Green energy lightbulb

If it sometimes struggles to assess competition, I suspect that will be a piece of cake versus the potentially voluminous challenges it could face thanks to its latest initiative

It’s not easy being green as a shopper. Just try shopping in a supermarket. Sure, there are initiatives and trials, as we report in this week’s Green Issue, but one is still greeted with a sea of plastic in-store, while most fridges and many freezers still don’t have doors.

Behind the scenes, supermarkets are working hard – in conjunction with their suppliers – to reduce food waste, water usage and CO2, setting new targets, mindful of the upcoming COP26. But amid industry angst over Scope 3, even something as basic as a recycled toilet paper is not universally available in a supermarket, in 2021, as we discovered in preparing for our annual ‘Green 33’.

The situation for an online shopper is even worse. While supermarkets pander to vegans and free-from shoppers, the experience for a ‘green’ shopper is universally poor.

On the product side it’s no easier for the shopper. The sheer variety of ways in which sustainability can be measured and assessed means brands can spin just about any line to claim green credentials.

There’s lightweighting, reduced packaging, black plastic-free; alternative substrates like paper, aluminium, glass, tin; sustainable sourcing options like Fairtrade, vegan, palm-oil-free, organic, free-range, net zero, wonky. There’s also long-life, frozen, canned, freeze-dried. And if ‘recycled’ is straightforward (though bafflingly it often comes at a premium) ‘recyclable’ is anything but. A claim for a ‘biodegradable’ bamboo toothbrush featured in our Green 33 was followed by an asterisk to clarify that the bristles need to be removed first.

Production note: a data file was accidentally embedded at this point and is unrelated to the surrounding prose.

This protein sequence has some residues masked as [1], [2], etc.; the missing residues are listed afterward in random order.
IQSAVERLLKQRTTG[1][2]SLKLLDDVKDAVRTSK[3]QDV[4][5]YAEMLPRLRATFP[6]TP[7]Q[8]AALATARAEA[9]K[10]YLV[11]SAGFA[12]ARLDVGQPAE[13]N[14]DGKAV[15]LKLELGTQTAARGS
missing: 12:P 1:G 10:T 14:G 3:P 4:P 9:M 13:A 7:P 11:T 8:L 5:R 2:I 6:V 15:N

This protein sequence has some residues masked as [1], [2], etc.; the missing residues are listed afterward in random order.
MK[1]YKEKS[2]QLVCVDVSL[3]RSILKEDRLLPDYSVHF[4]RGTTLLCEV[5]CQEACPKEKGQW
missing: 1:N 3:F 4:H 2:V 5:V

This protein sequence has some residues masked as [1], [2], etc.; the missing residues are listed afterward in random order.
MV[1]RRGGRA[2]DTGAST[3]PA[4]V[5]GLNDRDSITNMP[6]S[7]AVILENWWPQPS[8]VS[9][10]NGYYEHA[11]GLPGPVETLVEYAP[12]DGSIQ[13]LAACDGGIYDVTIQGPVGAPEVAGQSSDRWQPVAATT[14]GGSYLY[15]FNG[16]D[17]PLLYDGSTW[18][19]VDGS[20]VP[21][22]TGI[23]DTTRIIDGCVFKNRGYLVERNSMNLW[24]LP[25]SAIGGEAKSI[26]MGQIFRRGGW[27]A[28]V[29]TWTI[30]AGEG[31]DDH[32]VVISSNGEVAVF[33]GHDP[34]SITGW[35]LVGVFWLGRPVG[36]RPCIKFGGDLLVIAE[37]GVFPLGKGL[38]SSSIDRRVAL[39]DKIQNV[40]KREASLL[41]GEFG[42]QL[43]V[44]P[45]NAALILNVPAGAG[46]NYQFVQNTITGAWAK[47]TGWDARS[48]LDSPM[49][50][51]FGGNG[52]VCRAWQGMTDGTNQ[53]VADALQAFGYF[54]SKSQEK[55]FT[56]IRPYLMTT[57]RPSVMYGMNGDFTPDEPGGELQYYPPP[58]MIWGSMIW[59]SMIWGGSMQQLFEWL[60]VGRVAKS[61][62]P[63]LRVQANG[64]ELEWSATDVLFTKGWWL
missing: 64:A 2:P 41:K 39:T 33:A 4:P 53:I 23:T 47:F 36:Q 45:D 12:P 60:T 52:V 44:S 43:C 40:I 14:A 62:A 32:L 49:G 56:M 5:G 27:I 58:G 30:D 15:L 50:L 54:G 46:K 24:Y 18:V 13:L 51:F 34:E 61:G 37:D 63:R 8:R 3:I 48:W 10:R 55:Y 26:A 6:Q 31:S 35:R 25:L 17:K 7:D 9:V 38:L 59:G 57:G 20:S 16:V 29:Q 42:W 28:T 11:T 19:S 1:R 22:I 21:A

Into this goo of green claims, the Competition & Markets Authority has now stepped. And if it sometimes struggles to assess competition (at least in its truest sense), I suspect that will be a piece of cake versus the potentially voluminous challenges it could face (from consumers and rivals) as a result of its new ‘Green Claims Code’. It’s hard enough to develop new eco-labels (p32) that are meaningful and effective for shoppers. But to arbitrate on all these conflicting factors, it will surely dress up in a silly green suit.